Last Updated: Friday - 09/24/2010
Week of November 3, 2008
Give the homeless homes
Food and clothes are just bandaids
By RAMON GONZALEZ
Recently when a parishioner became homeless, parish secretary Maria Lupul was forced to deal with her situation.
“I feel empathy but I don’t have the qualifications to deal with social issues that people bring to my face,” she said at the conference.
Both Lupul and Dufresne gave the homeless parishioner their lunch and then arranged to move her possessions into a garage. They called the woman’s social worker and are still waiting for a call back. Eventually they found a place for the woman in a crowded women’s shelter in downtown Edmonton.
Dufresne estimates St. Theresa Parish spends nearly $100,000 a year in charity work, including some $37,000 in food hampers for the needy. The food for the hampers is donated, so the cost is an estimate.
“I think we are doing the work the government should be doing,” Dufresne said. “As a Christian organization we need to hand out food hampers.
“But isn’t it the government’s role to look after the members of society who are most vulnerable?
“I really think that the government of Alberta is getting a free ride. Imagine if the Bissell Centre and the Marian Centre weren’t there.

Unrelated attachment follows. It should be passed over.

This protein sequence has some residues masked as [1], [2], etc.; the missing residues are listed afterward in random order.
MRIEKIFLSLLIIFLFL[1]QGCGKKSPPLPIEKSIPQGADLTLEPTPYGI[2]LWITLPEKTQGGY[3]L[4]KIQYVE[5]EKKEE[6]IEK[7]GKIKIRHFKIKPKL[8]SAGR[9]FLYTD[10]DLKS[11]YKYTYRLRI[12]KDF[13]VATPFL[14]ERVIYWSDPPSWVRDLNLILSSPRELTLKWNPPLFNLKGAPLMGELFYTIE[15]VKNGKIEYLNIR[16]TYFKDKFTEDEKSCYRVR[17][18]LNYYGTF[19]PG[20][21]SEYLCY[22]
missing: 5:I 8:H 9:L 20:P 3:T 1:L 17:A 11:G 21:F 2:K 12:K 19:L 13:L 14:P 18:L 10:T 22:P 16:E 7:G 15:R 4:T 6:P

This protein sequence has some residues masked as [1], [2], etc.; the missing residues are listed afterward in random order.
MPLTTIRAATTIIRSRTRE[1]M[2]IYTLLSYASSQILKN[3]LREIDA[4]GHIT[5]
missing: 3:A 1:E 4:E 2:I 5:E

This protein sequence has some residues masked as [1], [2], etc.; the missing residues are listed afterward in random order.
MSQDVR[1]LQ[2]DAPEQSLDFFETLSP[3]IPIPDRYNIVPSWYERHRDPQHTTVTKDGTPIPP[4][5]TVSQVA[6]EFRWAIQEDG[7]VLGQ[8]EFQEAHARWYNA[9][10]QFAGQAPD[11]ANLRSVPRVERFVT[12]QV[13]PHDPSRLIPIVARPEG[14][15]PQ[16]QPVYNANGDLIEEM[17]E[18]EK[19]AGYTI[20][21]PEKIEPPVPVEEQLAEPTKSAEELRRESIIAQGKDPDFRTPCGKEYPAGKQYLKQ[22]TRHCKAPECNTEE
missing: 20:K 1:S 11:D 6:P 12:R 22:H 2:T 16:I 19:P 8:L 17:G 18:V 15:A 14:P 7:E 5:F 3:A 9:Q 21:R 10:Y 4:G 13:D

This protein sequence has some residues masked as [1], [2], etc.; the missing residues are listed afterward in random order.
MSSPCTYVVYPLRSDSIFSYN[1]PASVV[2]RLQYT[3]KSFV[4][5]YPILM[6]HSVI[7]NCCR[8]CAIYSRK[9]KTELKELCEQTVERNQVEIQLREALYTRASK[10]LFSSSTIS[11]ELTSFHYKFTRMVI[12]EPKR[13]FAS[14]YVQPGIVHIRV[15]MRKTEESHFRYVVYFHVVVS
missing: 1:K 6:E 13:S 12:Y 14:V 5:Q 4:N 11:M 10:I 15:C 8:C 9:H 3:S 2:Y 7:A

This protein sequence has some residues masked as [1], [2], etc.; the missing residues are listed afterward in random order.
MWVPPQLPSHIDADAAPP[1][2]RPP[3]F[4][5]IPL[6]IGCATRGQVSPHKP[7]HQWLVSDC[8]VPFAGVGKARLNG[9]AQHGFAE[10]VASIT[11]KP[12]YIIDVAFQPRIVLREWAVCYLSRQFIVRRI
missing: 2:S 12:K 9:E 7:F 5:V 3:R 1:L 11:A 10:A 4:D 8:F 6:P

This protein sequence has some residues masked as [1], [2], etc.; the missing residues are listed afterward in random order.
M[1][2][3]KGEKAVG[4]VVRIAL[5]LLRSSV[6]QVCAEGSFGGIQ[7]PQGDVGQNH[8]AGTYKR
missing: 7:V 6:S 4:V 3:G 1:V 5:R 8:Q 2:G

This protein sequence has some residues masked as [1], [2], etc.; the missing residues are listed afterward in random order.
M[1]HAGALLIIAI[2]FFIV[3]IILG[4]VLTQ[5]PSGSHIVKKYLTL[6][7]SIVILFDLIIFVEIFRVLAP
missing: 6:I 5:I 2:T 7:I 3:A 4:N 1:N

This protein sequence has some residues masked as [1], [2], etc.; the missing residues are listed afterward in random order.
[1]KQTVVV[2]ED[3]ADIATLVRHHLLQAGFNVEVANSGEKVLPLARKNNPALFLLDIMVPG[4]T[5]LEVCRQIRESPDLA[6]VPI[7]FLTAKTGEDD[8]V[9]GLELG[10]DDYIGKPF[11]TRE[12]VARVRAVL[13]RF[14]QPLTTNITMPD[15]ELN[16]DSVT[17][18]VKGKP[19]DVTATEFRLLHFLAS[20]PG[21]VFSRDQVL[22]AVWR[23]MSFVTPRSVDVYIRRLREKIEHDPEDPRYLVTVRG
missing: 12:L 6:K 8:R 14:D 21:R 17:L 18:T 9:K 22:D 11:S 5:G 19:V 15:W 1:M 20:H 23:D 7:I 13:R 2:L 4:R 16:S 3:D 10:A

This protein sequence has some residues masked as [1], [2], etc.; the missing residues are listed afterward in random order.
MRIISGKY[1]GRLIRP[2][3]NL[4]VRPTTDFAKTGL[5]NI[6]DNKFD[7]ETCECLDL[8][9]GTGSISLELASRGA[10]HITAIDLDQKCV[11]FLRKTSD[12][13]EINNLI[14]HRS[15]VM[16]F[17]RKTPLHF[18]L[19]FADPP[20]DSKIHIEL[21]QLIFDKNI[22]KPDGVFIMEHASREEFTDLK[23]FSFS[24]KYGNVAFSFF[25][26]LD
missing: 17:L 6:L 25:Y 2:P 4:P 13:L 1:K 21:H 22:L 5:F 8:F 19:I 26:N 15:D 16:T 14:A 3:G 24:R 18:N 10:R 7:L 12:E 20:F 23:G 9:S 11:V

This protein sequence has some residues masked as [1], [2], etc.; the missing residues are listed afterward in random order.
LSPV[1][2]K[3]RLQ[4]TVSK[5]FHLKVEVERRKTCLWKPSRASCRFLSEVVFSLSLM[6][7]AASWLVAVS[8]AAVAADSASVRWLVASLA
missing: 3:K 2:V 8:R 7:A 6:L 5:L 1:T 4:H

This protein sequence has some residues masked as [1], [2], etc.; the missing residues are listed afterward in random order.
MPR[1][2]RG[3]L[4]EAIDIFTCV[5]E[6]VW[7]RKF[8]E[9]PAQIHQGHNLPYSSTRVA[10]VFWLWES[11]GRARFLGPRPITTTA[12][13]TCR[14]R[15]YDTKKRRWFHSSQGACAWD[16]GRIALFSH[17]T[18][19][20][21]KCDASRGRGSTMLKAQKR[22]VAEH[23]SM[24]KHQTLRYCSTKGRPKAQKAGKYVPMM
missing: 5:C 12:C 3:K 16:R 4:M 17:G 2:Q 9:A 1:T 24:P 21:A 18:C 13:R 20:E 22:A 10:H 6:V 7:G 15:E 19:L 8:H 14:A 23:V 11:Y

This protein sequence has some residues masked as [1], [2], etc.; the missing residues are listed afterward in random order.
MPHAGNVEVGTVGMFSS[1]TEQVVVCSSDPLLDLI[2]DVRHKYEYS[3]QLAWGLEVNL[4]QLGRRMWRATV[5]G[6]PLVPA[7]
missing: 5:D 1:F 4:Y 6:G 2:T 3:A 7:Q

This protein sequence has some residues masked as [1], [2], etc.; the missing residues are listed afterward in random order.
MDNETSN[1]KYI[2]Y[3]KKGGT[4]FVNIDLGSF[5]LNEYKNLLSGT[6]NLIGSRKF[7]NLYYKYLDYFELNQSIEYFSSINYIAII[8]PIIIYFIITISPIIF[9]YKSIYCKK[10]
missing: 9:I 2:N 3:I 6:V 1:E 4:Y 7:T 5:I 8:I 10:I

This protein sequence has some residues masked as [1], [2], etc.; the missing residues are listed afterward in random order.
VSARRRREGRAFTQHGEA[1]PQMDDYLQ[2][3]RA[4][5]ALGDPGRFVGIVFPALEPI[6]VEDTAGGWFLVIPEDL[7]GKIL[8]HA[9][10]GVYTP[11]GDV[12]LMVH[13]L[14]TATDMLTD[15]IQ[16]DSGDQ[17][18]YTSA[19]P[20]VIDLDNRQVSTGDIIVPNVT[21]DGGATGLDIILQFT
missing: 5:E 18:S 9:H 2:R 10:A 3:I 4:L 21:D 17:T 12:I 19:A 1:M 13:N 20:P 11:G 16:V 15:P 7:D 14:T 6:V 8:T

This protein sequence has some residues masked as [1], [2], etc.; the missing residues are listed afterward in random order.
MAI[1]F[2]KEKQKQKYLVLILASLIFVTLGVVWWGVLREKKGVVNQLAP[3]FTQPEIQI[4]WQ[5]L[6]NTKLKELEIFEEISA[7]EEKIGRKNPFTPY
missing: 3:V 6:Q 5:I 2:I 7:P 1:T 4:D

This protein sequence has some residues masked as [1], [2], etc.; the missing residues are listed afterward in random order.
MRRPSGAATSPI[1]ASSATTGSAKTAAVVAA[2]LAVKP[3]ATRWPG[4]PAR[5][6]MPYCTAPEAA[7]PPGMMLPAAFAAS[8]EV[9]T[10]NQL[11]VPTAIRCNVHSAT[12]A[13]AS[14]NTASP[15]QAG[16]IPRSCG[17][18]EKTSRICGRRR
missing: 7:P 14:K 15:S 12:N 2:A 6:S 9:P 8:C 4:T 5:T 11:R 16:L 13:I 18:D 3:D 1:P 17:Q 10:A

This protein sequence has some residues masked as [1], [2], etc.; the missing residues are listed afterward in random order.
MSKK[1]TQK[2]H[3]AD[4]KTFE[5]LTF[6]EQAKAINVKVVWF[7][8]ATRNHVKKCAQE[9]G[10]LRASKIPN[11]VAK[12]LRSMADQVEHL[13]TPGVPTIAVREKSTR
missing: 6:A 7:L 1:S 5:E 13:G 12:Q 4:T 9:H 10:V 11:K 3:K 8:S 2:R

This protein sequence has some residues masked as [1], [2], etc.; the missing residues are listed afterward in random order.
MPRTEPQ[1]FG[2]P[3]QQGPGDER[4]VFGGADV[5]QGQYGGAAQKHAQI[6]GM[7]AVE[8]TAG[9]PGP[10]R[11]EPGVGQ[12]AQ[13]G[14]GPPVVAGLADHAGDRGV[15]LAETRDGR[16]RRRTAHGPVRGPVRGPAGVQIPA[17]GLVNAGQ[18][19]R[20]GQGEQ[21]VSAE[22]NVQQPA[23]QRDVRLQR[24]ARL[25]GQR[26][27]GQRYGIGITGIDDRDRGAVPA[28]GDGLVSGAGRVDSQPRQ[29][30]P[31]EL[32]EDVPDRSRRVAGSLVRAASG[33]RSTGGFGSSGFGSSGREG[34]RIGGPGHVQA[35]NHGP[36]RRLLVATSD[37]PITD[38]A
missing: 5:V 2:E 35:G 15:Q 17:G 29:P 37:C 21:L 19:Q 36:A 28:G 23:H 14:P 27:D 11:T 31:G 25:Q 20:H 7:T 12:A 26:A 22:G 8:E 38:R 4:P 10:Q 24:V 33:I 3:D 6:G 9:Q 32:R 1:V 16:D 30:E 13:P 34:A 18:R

”Are they (the homeless) going to go down to the legislature and get a free meal? Maybe they should.”
Dufresne’s solution is to force the government to act on the homelessness issue.
“I really think all of these groups that are doing charitable work should get together and say to the government, ‘In three months we are going to stop what we are doing unless you start to fund us properly,’” he said. “Squeaky wheels get the grease.”
One concrete response to the homelessness issue has come from the Greater Edmonton Alliance (GEA), which since its founding assembly in 2005 has helped create 438 units of affordable housing in Edmonton. In most of these units, tenants will pay rent equivalent to 30 per cent of their income.
Habitat for Humanity, in conjunction with the GEA, will play a major role in the new Strathearn Heights development, having agreed to take up to 150 units to sell to low-to-modest income working families.
Another 200 to 300 affordable units will receive rental subsidies from various levels of government.
In addition to the Strathearn project, Habitat for Humanity is currently completing an 18-unit site in the city and is planning to build 40 additional units next year, announced Angela Robichaud, volunteer manager for Habitat Edmonton.
“We are hoping to reach 100 units a year (in a not-to-distant future).”
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